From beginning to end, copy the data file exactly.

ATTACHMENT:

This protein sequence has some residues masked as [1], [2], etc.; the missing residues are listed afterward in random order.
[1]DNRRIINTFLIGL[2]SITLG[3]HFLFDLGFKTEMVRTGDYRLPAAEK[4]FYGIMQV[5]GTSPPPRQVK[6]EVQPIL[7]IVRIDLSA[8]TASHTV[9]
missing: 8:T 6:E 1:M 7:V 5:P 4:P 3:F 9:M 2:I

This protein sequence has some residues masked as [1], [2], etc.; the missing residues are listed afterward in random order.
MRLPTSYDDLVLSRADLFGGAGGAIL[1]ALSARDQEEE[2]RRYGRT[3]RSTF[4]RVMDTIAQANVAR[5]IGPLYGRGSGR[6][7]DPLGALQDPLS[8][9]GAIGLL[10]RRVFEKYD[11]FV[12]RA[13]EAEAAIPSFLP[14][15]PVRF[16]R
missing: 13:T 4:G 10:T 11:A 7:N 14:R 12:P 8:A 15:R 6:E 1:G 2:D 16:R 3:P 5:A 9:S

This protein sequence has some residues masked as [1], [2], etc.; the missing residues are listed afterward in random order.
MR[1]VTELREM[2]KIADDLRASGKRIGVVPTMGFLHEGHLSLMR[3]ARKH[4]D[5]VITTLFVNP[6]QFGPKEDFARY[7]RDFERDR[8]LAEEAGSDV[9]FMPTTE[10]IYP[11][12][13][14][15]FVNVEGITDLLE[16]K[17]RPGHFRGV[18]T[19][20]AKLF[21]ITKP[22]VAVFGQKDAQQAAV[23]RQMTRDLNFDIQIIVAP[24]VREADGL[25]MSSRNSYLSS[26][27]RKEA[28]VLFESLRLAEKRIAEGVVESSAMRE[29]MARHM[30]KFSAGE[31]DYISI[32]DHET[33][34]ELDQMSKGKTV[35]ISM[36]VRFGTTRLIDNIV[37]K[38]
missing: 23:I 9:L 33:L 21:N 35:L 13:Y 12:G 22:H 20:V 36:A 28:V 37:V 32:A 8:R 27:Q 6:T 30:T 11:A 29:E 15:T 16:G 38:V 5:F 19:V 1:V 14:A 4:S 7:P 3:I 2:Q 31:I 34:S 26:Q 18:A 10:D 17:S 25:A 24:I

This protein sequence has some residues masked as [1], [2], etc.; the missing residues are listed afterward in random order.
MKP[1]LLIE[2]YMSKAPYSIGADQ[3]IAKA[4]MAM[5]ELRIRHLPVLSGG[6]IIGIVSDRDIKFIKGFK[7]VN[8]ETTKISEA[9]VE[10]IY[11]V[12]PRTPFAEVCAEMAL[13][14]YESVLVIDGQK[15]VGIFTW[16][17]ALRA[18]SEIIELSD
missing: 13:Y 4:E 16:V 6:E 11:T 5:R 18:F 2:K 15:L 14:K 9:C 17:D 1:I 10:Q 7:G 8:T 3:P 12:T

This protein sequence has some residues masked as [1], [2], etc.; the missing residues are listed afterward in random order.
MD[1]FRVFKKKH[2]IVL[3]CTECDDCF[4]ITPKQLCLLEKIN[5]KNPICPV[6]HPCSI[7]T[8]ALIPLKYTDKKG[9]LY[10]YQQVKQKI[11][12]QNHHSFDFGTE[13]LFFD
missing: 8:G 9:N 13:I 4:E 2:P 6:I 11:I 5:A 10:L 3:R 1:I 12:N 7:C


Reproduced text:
This protein sequence has some residues masked as [1], [2], etc.; the missing residues are listed afterward in random order.
[1]DNRRIINTFLIGL[2]SITLG[3]HFLFDLGFKTEMVRTGDYRLPAAEK[4]FYGIMQV[5]GTSPPPRQVK[6]EVQPIL[7]IVRIDLSA[8]TASHTV[9]
missing: 8:T 6:E 1:M 7:V 5:P 4:P 3:F 9:M 2:I

This protein sequence has some residues masked as [1], [2], etc.; the missing residues are listed afterward in random order.
MRLPTSYDDLVLSRADLFGGAGGAIL[1]ALSARDQEEE[2]RRYGRT[3]RSTF[4]RVMDTIAQANVAR[5]IGPLYGRGSGR[6][7]DPLGALQDPLS[8][9]GAIGLL[10]RRVFEKYD[11]FV[12]RA[13]EAEAAIPSFLP[14][15]PVRF[16]R
missing: 13:T 4:G 10:T 11:A 7:N 14:R 12:P 8:A 15:R 6:E 1:G 2:D 16:R 3:P 5:A 9:S

This protein sequence has some residues masked as [1], [2], etc.; the missing residues are listed afterward in random order.
MR[1]VTELREM[2]KIADDLRASGKRIGVVPTMGFLHEGHLSLMR[3]ARKH[4]D[5]VITTLFVNP[6]QFGPKEDFARY[7]RDFERDR[8]LAEEAGSDV[9]FMPTTE[10]IYP[11][12][13][14][15]FVNVEGITDLLE[16]K[17]RPGHFRGV[18]T[19][20]AKLF[21]ITKP[22]VAVFGQKDAQQAAV[23]RQMTRDLNFDIQIIVAP[24]VREADGL[25]MSSRNSYLSS[26][27]RKEA[28]VLFESLRLAEKRIAEGVVESSAMRE[29]MARHM[30]KFSAGE[31]DYISI[32]DHET[33][34]ELDQMSKGKTV[35]ISM[36]VRFGTTRLIDNIV[37]K[38]
missing: 23:I 9:L 33:L 21:N 35:L 13:Y 12:G 22:H 20:V 36:A 28:V 37:V 32:A 8:R 27:Q 6:T 30:T 11:A 29:E 15:T 16:G 38:V 5:F 19:V 1:V 14:A 4:S 7:P 3:I 2:Q 31:I 34:S 26:Q 18:A 10:D 17:S 25:A 24:I

This protein sequence has some residues masked as [1], [2], etc.; the missing residues are listed afterward in random order.
MKP[1]LLIE[2]YMSKAPYSIGADQ[3]IAKA[4]MAM[5]ELRIRHLPVLSGG[6]IIGIVSDRDIKFIKGFK[7]VN[8]ETTKISEA[9]VE[10]IY[11]V[12]PRTPFAEVCAEMAL[13][14]YESVLVIDGQK[15]VGIFTW[16][17]ALRA[18]SEIIELSD
missing: 13:Y 4:E 16:V 6:E 11:T 5:R 18:F 2:K 15:L 14:K 9:C 17:D 1:I 10:Q 7:G 8:T 3:P 12:T

This protein sequence has some residues masked as [1], [2], etc.; the missing residues are listed afterward in random order.
MD[1]FRVFKKKH[2]IVL[3]CTECDDCF[4]ITPKQLCLLEKIN[5]KNPICPV[6]HPCSI[7]T[8]ALIPLKYTDKKG[9]LY[10]YQQVKQKI[11][12]QNHHSFDFGTE[13]LFFD
missing: 8:G 9:N 13:I 4:E 2:P 6:I 11:I 5:A 10:L 3:R 1:I 12:N 7:C